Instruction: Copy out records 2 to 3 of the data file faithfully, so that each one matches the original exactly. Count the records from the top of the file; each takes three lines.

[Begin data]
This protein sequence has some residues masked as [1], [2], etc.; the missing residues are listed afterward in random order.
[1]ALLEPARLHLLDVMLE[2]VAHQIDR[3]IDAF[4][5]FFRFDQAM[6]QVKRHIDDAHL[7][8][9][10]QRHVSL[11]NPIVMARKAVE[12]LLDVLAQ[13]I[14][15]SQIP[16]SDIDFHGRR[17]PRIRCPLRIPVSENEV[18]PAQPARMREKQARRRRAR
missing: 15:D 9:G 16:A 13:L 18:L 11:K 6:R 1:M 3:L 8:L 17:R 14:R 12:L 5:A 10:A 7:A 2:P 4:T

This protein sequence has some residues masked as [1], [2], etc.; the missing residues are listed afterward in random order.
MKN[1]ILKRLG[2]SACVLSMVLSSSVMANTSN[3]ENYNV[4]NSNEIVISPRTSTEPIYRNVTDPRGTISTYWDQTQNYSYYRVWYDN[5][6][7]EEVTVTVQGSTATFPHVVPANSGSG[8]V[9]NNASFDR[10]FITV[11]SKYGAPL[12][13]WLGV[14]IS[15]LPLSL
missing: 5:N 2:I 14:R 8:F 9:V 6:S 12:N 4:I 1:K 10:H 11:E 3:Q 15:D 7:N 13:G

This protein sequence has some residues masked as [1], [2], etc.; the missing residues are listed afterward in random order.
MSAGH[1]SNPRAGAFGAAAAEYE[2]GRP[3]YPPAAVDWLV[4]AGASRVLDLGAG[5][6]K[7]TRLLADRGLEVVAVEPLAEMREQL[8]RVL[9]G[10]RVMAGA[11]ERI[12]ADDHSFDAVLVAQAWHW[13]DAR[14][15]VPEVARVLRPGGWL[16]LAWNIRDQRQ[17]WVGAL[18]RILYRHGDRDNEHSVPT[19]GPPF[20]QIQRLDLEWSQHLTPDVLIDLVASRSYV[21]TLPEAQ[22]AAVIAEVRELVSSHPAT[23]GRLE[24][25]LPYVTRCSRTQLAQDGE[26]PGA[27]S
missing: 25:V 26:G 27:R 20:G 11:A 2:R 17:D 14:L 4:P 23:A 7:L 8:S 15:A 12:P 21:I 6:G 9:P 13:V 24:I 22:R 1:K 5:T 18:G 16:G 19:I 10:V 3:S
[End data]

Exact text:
This protein sequence has some residues masked as [1], [2], etc.; the missing residues are listed afterward in random order.
MKN[1]ILKRLG[2]SACVLSMVLSSSVMANTSN[3]ENYNV[4]NSNEIVISPRTSTEPIYRNVTDPRGTISTYWDQTQNYSYYRVWYDN[5][6][7]EEVTVTVQGSTATFPHVVPANSGSG[8]V[9]NNASFDR[10]FITV[11]SKYGAPL[12][13]WLGV[14]IS[15]LPLSL
missing: 5:N 2:I 14:R 8:F 9:V 6:S 12:N 4:I 1:K 10:H 11:E 3:Q 15:D 7:N 13:G

This protein sequence has some residues masked as [1], [2], etc.; the missing residues are listed afterward in random order.
MSAGH[1]SNPRAGAFGAAAAEYE[2]GRP[3]YPPAAVDWLV[4]AGASRVLDLGAG[5][6]K[7]TRLLADRGLEVVAVEPLAEMREQL[8]RVL[9]G[10]RVMAGA[11]ERI[12]ADDHSFDAVLVAQAWHW[13]DAR[14][15]VPEVARVLRPGGWL[16]LAWNIRDQRQ[17]WVGAL[18]RILYRHGDRDNEHSVPT[19]GPPF[20]QIQRLDLEWSQHLTPDVLIDLVASRSYV[21]TLPEAQ[22]AAVIAEVRELVSSHPAT[23]GRLE[24][25]LPYVTRCSRTQLAQDGE[26]PGA[27]S
missing: 25:V 26:G 27:R 20:G 11:A 2:R 17:D 14:L 4:P 23:A 7:L 8:S 15:A 12:P 21:I 6:G 9:P 13:V 24:I 22:R 1:K 5:T 18:G 16:G 19:I 10:V 3:S